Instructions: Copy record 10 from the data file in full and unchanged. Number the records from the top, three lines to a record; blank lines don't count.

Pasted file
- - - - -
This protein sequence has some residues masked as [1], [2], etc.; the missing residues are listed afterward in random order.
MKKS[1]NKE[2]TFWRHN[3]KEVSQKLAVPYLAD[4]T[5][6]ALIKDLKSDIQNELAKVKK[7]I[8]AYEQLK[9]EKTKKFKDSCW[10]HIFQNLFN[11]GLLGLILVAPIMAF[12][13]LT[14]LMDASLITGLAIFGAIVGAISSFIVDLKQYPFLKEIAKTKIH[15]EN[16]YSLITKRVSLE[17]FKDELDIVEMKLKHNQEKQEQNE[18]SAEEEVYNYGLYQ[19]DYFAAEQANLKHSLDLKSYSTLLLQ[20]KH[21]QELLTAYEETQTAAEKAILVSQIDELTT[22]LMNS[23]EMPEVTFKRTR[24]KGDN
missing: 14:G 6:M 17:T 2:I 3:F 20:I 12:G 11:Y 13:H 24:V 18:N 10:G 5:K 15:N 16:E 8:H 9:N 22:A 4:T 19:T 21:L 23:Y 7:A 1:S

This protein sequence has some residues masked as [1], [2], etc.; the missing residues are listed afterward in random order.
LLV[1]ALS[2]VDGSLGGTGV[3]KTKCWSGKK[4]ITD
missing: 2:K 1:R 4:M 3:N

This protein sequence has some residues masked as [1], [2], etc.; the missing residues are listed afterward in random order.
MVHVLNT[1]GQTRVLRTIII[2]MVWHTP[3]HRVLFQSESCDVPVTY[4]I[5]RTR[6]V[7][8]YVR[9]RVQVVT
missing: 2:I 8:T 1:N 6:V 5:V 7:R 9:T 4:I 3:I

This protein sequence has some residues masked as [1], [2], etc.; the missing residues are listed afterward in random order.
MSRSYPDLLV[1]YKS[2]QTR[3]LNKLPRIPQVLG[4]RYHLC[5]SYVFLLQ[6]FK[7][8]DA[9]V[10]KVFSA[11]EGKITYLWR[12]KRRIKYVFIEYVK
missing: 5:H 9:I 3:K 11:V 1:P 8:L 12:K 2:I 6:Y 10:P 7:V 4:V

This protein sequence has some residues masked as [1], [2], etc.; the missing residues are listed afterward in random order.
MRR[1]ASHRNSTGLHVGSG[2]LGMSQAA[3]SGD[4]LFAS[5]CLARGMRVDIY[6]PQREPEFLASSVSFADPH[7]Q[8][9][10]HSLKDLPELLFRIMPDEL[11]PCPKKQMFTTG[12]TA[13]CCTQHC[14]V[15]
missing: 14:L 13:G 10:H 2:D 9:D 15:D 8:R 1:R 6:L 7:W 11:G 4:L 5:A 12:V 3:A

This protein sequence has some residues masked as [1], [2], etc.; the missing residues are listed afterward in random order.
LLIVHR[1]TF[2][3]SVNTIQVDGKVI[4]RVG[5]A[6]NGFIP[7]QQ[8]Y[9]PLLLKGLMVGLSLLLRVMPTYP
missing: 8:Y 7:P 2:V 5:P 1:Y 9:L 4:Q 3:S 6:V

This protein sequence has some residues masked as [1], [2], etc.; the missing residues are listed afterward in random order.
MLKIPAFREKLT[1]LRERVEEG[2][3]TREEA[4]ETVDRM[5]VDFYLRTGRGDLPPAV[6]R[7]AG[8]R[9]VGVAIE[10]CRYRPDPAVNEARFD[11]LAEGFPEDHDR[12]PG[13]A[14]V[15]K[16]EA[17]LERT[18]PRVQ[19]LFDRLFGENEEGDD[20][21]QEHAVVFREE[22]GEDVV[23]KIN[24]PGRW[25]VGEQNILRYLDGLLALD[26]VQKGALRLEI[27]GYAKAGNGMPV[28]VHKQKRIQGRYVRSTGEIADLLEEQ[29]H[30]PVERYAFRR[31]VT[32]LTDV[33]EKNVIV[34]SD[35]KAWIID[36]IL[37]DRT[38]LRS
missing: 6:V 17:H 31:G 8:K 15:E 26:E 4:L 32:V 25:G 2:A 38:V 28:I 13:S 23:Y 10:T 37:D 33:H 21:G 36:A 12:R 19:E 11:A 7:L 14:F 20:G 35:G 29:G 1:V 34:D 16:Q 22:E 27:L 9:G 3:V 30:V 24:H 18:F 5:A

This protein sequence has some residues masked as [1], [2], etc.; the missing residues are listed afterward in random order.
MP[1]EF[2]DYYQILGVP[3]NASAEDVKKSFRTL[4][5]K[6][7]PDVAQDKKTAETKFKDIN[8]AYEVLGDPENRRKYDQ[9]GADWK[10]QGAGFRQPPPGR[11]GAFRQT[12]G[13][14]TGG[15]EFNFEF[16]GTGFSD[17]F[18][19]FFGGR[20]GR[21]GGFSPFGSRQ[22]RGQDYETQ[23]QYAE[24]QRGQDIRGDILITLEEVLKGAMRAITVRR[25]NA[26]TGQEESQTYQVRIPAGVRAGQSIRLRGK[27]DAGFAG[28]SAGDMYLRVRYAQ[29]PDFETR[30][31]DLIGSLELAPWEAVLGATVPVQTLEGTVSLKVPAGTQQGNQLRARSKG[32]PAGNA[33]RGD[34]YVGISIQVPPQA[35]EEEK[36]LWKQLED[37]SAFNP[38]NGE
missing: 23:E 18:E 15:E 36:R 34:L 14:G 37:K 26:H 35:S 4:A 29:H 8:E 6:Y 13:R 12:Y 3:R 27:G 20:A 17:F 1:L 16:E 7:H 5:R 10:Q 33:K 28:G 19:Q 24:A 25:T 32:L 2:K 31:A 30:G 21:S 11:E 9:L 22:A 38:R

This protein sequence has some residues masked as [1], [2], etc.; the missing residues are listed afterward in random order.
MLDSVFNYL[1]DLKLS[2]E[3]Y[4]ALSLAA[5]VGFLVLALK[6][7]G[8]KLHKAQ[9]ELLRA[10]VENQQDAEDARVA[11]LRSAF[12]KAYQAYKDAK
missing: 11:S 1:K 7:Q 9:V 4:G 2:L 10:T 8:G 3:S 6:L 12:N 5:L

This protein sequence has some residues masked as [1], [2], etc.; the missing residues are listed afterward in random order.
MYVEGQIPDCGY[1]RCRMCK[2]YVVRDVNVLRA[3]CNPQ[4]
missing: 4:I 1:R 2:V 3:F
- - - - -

This protein sequence has some residues masked as [1], [2], etc.; the missing residues are listed afterward in random order.
MYVEGQIPDCGY[1]RCRMCK[2]YVVRDVNVLRA[3]CNPQ[4]
missing: 4:I 1:R 2:V 3:F